As often happens, a study on human behavior got me wondering about how it might relate to our relationship with our dogs. The study in question asked if emotions could be conveyed through body odor. The researchers asked 12 men with pads in their arm pits to watch videos that designed to elicit fear, happiness or a neutral reaction. After confirming that the videos did indeed influence the men’s emotional states (the fearful videos induced “negative emotions” and happy ones elicited “positive emotions”), the pads taken from their arm pits were then presented to women. (Insert bad joke here about what emotion the smell of a man’s arm pits would elicit automatically.)
An analysis of the women’s facial expressions found that the “happy sweat” induced more activity in facial muscles related to happiness (the Duchenne smile). On the other hand, their medial frontalis muscles, associated with a fearful expression, were more active after “fearful sweat.” That’s an impressive finding that suggests a kind of “emotional contagion” based on the sense of smell alone. However, the women did not score as expected on a task that objectively measures internal emotions (rating Chinese symbols as happy or sad), which does not support the “emotional contagion” hypothesis. The authors speculate that there might be different responses based on whether language is involved or not (not for the facial expressions, yes for the symbol analysis).
Either way, we know that people are far better at responding to scents than we imagine. In the chapter “Planet Smell” in The Other End of the Leash I explain that women can tell whether clothing had been worn by a man or a woman, identify the smell of their own infants, and discern whether something had been worn by a child, an adolescent or an adult. Impressive.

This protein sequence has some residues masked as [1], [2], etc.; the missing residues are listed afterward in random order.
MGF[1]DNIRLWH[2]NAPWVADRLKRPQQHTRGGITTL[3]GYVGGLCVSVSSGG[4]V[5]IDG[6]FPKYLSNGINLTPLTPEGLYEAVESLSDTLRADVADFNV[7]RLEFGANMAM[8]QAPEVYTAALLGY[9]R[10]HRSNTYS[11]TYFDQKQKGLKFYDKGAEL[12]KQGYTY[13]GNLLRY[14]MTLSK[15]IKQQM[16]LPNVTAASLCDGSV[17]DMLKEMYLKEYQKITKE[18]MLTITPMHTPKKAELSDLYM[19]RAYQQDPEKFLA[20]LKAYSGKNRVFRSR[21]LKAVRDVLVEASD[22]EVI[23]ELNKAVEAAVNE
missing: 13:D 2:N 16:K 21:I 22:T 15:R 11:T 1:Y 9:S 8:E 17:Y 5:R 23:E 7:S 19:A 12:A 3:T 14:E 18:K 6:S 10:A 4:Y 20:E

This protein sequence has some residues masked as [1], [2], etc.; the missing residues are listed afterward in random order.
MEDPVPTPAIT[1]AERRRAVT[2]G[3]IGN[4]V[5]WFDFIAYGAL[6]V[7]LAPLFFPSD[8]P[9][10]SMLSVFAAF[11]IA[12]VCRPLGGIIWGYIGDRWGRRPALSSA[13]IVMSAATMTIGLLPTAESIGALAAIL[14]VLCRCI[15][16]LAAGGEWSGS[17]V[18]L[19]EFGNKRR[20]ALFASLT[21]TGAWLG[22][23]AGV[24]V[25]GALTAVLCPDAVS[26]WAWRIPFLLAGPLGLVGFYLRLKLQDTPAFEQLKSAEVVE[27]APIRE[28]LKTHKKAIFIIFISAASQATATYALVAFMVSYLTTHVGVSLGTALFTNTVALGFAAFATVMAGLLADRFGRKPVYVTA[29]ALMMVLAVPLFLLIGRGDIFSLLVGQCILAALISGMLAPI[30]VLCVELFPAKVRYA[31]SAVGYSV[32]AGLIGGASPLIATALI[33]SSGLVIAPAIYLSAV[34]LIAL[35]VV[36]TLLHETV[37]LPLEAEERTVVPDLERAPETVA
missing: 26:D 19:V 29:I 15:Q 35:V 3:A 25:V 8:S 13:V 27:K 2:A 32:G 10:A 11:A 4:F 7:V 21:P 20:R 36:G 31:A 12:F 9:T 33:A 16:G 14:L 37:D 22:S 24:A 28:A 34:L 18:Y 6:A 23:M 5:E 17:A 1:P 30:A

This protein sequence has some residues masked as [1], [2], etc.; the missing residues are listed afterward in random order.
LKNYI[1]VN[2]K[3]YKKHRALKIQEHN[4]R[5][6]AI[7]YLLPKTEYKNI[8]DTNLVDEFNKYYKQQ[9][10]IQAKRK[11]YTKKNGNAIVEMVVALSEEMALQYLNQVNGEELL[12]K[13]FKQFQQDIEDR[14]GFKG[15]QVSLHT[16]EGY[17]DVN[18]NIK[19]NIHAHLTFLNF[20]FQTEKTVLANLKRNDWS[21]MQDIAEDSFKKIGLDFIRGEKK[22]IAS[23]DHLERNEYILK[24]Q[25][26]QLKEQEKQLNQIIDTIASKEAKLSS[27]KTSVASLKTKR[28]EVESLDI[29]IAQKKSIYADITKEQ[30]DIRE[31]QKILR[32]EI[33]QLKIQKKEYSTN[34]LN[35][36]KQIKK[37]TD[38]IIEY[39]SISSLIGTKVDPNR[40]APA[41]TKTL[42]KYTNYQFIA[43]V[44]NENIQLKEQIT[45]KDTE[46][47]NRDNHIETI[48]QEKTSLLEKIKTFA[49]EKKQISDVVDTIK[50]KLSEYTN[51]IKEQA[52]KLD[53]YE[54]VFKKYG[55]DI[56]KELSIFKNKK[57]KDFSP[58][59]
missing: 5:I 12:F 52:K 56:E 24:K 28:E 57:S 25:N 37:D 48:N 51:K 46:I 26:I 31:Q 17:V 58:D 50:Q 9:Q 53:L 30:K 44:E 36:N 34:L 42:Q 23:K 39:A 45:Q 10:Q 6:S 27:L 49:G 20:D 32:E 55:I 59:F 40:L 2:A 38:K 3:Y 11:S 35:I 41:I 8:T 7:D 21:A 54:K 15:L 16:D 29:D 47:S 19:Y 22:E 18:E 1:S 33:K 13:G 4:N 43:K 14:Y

If we can do that, it seems reasonable that dogs could be able to detect changes in our emotional states relatively easily. You’d think we’d have at least some research that attempts to answer this question, but if it’s out there, neither I nor my colleagues can find it. (If you know of any, please fill us in.) There are many people in the world who work scent detection dogs who know far, far more about this topic than I, so I turned to expert colleagues who work with scent detection dogs. Susannah Charleson (Scent of the Missing) and Cat Warren (What the Dog Knows) have a vast range of experience with working scent detection dogs, so I asked them what they thought.
Susannah answered that her Search and Rescue dog Puzzle behaves differently when approaching a person she has been searching, depending on the victim’s state at the time. Long before she makes visual contact, Puzzle approaches people who are in pain, fearful or despondent quietly, even “puppy belly-crawling” toward them. On the other hand, if she has found training volunteers who are calm or excited, Puzzle is all perky and prancy as she approaches. Once Susannah and Puzzle found a lost and very drunken gentlemen who was happily gazing up at the stars, and Puzzle approached as happily as the lost man seemed to be himself.
Cat Warren, who works cadaver dogs (usually called HR dogs for “human remains” I believe), knows a lot of Law Enforcement dog trainers, and tells me that many handlers believe that dogs can distinguish people who are in a high state of fear or arousal just based on their scent. (Which sometimes results in the dogs circling back and targeting a cop who is probably as aroused as the guy being chased!) Apparently there is even speculation that bomb sniffing dogs are not just searching for the scent of bomb-making materials, but for the nervous sweat deposited on the bombs by the people who made them. (We’re talking about home-made bombs here.)